Flowers said that when checkpoint locations are decided upon, the Border Patrol evaluates the “threat level” and where would be an effective place to deny criminal activity to enter the U.S. But some locals feel that they are being treated as criminals.

Volunteers have begun monitoring the checkpoint to figure out statistics themselves and to deter harassment.“We’ve set up cameras,” Warren said. “They won’t give us statistics, so we’ll figure it out ourselves.” Driscoll said their way of monitoring the Border Patrol has been good for the community. “It has been quite effective in making them more polite and less aggressive to people knowing that they’re being watched and their duties are being felt,” Driscoll said.

The “temporary” designation of the checkpoint has also been questioned by residents since the Border Patrol has been in Arivaca now for almost seven years. Flowers insists the checkpoint is still temporary, as are all of their checkpoints. “It has been in place because the information we have shows that location is quite effective, as far as being able to restrict criminal organizations to move people, contrabands and other narcotics into the U.S.,” Flowers said.

Arivaca is in the congressional district of the U.S. Rep. Raúl Grijalva, (D-AZ 3rd District). And Grijalva disagrees with Flower’s assessment about what is “temporary” and what is “permanent.”“My description of permanency is, has it been in the same place for a long period of time? And the answer is yes,” he said. “That’s permanent. It doesn’t have to be a permanent structure to be a permanent checkpoint.”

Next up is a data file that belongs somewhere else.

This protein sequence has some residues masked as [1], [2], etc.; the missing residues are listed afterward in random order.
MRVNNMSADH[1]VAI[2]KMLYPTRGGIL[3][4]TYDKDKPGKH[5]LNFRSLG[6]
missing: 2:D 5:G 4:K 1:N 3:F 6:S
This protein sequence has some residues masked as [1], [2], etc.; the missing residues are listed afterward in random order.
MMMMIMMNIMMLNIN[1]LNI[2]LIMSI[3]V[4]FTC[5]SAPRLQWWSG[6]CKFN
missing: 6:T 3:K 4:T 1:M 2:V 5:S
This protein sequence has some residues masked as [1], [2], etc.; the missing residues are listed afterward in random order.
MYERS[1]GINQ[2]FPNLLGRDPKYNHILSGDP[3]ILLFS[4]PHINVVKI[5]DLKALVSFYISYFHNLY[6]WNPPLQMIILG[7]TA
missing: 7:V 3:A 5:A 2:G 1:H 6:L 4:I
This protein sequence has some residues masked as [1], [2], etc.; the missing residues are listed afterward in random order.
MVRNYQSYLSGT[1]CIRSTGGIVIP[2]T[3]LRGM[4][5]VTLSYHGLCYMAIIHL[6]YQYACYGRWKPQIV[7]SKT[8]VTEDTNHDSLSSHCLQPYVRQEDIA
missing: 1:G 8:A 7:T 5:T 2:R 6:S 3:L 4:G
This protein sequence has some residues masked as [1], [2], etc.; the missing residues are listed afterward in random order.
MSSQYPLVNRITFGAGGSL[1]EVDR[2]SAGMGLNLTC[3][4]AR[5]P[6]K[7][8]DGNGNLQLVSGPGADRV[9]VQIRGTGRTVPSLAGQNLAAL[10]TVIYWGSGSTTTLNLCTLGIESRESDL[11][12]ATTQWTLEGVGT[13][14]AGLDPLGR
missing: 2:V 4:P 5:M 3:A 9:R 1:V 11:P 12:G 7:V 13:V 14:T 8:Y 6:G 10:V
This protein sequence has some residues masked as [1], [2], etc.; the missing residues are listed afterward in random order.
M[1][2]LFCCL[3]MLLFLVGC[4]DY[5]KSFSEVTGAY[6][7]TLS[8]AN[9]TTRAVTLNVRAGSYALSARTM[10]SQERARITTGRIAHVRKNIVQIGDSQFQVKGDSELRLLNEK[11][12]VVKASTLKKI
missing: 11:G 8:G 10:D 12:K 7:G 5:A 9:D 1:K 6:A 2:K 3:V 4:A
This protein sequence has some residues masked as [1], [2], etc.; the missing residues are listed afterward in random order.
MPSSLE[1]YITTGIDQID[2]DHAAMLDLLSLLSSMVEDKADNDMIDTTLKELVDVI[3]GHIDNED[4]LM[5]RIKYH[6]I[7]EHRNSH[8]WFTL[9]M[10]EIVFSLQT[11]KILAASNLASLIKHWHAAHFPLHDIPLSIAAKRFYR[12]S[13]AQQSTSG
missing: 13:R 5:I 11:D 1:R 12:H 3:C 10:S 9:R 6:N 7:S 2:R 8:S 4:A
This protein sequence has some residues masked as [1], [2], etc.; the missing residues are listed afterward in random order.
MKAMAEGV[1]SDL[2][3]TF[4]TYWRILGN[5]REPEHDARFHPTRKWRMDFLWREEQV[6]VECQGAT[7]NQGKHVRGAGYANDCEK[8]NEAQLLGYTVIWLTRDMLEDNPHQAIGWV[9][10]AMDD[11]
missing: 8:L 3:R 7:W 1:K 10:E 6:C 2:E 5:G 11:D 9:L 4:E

Grijalva is also concerned because the community was not consulted. “There was very little input,” he said. “I talked to many of the residents and a lot of longtime residents said that there was never any real discussion and never any real input. Their opposition was noted, but it was ignored.”

In addition, U.S. Border Patrol is an agency within the Department of Homeland Security, and Grijalva points out that DHS has grown significantly since it was formed after 9-11, and that it should be under Congressional oversight like the Departments of Defense or Education. “I think it deserves the same oversight and level of scrutiny that all other departments are receiving,” Grijalva said, adding that his office is pushing for more oversight.

Flowers said he understands residents may have their concerns, but insists the checkpoints are still necessary. “I apologize to any of our community members and citizens in these communities that may feel inconvenienced when they have to go through these checkpoints,” he said. “We would like to thank them for their patience. Our agents will continue to diligently protect and secure the American borders.”

Area residents and Grijalva think there is a better way to achieve Border Patrol’s goals. “I understand that sometimes when you criticize Border Patrol and their activities and the checkpoint, you’re seen as not supporting the mission of keeping the country safe,” Grijalva said. But he points out that, “We have tactics and strategies out there that are not working and they don’t need to be kept forever. We’re going to continue to push for accountability.”